Federal regulators on Monday renewed their efforts to ban seller-funded down-payment assistance on FHA-guaranteed loans, publishing a proposed rule and reopening the public comment period on the plan until Aug. 15.

The Department of Housing and Urban Development says allowing sellers or others with a financial stake in the sale of a home to fund down payments inflates home prices and triples the chance that a home will end up in foreclosure.

Federal regulators on Monday renewed their efforts to ban seller-funded down-payment assistance on FHA-guaranteed loans, publishing a proposed rule and reopening the public comment period on the plan until Aug. 15.

The Department of Housing and Urban Development says allowing sellers or others with a financial stake in the sale of a home to fund down payments inflates home prices and triples the chance that a home will end up in foreclosure.

A federal district court judge in March blocked HUD from implementing a final rule banning the practice that was published in the Oct. 1 Federal Register, saying HUD had not fully explained why it was reversing course from past policies. Nehemiah Corp. of America and two other nonprofits that operate seller-funded down-payment-assistance programs sued HUD to block implementation of the rule (see story).

In Monday’s Federal Register, HUD restated its previously proposed rule, but provided additional details on the rationale behind it.

Although HUD had previously argued that it could continue to allow seller-funded down-payment programs by introducing risk-based pricing, Congress has not acted to allow HUD to charge riskier borrowers higher rates. The FHA Mutual Mortgage Insurance Fund now faces losses that would require taxpayer subsidies of $1.4 billion in fiscal year 2009, HUD said.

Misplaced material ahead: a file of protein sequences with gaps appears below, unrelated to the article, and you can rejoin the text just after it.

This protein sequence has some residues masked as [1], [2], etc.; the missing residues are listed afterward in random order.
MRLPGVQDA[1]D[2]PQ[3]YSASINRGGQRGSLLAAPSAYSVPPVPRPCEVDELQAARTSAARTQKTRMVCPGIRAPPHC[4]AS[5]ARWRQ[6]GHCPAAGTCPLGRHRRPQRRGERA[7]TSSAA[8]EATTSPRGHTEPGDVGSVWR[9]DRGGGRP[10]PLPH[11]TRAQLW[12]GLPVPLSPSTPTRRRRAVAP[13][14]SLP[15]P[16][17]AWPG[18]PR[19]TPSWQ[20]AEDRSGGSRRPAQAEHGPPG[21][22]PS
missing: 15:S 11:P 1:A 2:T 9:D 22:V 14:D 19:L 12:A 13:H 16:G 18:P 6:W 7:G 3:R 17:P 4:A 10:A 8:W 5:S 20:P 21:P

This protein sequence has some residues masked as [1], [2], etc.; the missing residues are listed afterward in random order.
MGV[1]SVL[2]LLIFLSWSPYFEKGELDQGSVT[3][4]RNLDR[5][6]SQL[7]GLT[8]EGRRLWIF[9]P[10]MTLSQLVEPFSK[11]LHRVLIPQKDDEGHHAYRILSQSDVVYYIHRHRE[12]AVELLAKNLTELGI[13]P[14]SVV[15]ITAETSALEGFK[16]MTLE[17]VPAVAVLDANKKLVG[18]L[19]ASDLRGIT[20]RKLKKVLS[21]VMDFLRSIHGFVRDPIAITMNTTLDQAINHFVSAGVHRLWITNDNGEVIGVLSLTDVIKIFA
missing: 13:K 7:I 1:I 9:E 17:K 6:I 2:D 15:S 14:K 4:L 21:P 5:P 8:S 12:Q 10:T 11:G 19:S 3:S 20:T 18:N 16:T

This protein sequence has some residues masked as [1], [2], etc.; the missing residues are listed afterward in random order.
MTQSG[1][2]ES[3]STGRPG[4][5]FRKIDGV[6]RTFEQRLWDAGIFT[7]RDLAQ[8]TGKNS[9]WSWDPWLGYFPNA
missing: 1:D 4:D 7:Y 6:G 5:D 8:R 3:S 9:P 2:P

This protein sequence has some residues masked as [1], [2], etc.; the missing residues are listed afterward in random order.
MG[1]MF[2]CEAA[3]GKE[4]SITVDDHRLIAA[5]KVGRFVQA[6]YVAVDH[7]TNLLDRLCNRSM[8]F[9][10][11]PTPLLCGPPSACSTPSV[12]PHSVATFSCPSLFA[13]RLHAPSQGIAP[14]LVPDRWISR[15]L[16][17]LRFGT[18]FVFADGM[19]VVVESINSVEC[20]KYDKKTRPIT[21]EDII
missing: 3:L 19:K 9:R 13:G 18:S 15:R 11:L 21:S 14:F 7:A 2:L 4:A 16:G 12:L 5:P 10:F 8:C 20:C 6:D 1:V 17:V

Loans involving seller-funded down-payment assistance made up more than 35 percent of all home purchase loans insured by FHA in fiscal year 2007, compared to less than 2 percent seven years earlier. Lifetime claim rates for the loans are above 28 percent, compared with 12 percent for all other high-loan-to-value FHA backed loans. It costs HUD six cents for every $1 of such loans it insures.

"It is not possible under current law to charge insurance premiums in an amount sufficient to cover this increased insurance claim risk, even if the maximum allowable insurance premiums were charged to all FHA-insured home buyers," HUD said in Monday’s Federal Register.

Once the public comment period is closed, HUD will decide whether to publish a final rule. The final rule would go into effect 180 days it is published, barring another legal challenge by groups that facilitate seller-funded down-payment assistance.

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